By: Ronnie Ruff
The Mai — Solas Nua
Irish playwright Marina Carr offers many observations of importance in The Mai currently mounted at The Josephine Butler Arts Center in Columbia Heights. One of note is “Everyone is deranged — Some people just hide it better”, another and the central theme of the play is “There are two kinds of people — there are those that put their children first and those that put their lovers first.” We all parent differently and we are all vastly different people. The Mai, directed by Artistic Director Linda Murray and co-director Caroline Kenney is dreamy and stylish, while retaining the intimacy for which the company has received deserved praise.
This is a play of lilting Irish prose and biting sarcasm as told by the Mai’s sixteen year old daughter Millie (Stephanie Roswell) whose memories of her childhood give way to chilling visions of future events. The Mai (Kerry Waters) is a tragic figure who is left to raise her daughter alone by her philandering cellist husband Richard (Ken Arnold). She builds her family a mansion on the shores of Owl Lake a place of legend and Irish myth. Carr details spirited family arguments and finally anguished family holidays that lead to splits in the fabric that holds the the family together.
The play opens with Robert returning home to the Mai — he has promises of change but sadly he cannot deliver his fidelity or love. Carr points out effectively that the “orchestration is different but the tune is always the same.” So it is then we watch this family deconstruct before our eyes, man and woman, mother and daughter, grandmother and sisters. Their lives are played out before us in an intimate setting of nostalgia, worn records on the phonograph, a dancing fire and sad tales of love lost. We are pulled into the empty souls of this family as if even God has given up on them and allowed us this momentary glance at things that seem too personal for us to witness.
By mounting the play in a mansion instead of trying to recreate such a setting on a conventional stage Murray and Kenny open the production to some risky but successful choices. The unconventional (table and floor lamps) lighting by Marrianne Meadows both warm and effective meshes with a crackling fireplace and cellist Karin Loya’s dark, beautiful accompaniment to provide a romantic setting that must be experienced. There are moments when the play shifts to the balcony that some key dialog might not be heard by those seated near the fireplace – I recomend sitting as far left as possible.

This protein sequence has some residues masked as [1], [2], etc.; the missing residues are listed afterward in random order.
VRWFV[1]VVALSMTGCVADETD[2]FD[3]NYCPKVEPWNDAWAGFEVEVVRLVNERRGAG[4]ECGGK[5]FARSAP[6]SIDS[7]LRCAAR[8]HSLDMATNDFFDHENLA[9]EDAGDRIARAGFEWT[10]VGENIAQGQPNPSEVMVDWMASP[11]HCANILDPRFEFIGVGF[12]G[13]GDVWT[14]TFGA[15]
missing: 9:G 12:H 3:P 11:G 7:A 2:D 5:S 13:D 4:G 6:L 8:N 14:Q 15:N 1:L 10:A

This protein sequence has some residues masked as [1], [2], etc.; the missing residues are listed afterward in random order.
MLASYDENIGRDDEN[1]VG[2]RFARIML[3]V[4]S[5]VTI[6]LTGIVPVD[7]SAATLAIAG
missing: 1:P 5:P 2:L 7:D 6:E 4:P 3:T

There is no shortage of wonderful characters and performances in Solas Nua’s production. In Irish Mythology the Mai is a female figure that destroys her young; Kerry Waters delivers an exquisite portrayal that builds to an intensity that threatens to explode. Ken Arnold is Robert her louse of a husband — he has the ability to spark every argument into a near melt down. The gem of this show is the visiting Grandma Fraochlán (Rusty Clauss), a spunky one hundred years old; she delivers most of the wisdom and much of the humor. It is her mulberry wine and opium infused conversations with Beck (Clare Johnson) that are the play’s most poignant.
Solas Nua is one of the hardest working small theatre companies in DC. Not only will they mount four plays this season but they will throw a film festival and a Saint Patrick’s Day book giveaway into their mix of theatre, literature, music and film. Linda Murray and Managing Director Dan Brick have in a very short time garnered substantial, deserved praise for their intimate often smash mouth brand of Irish theatre. For a company to show artistic growth from year to year is an admirable goal — to show growth from production to production is exemplary. The Mai is a play that is exemplary, it impresses through artistic vision, superb acting and incredible staging. Solas Nua’s The Mai provides us with a glimpse of where they are headed — if you love inventive theatre I think you might want to meet them at their destination.
Stage Manager – Amy Boyce, Lighting – Marianne Meadows, Sound – Chris Pifer, Costumes – Lynly Saunders, Props – Heather Boyce, Set Design – Scott A Ford and Linda Murray, House Manager – Lora Nunn, Photos – Agata Pesko
The Mai – Kerry Waters* Grandma Fraochlán – Rusty Clauss* Millie – Stephanie Roswell Robert – Ken Arnold Connie – Karen Novack Beck – Clare Johnson Agnes – Declan Cashman Julie – Elizabeth Bruce Cellist – Karin Loya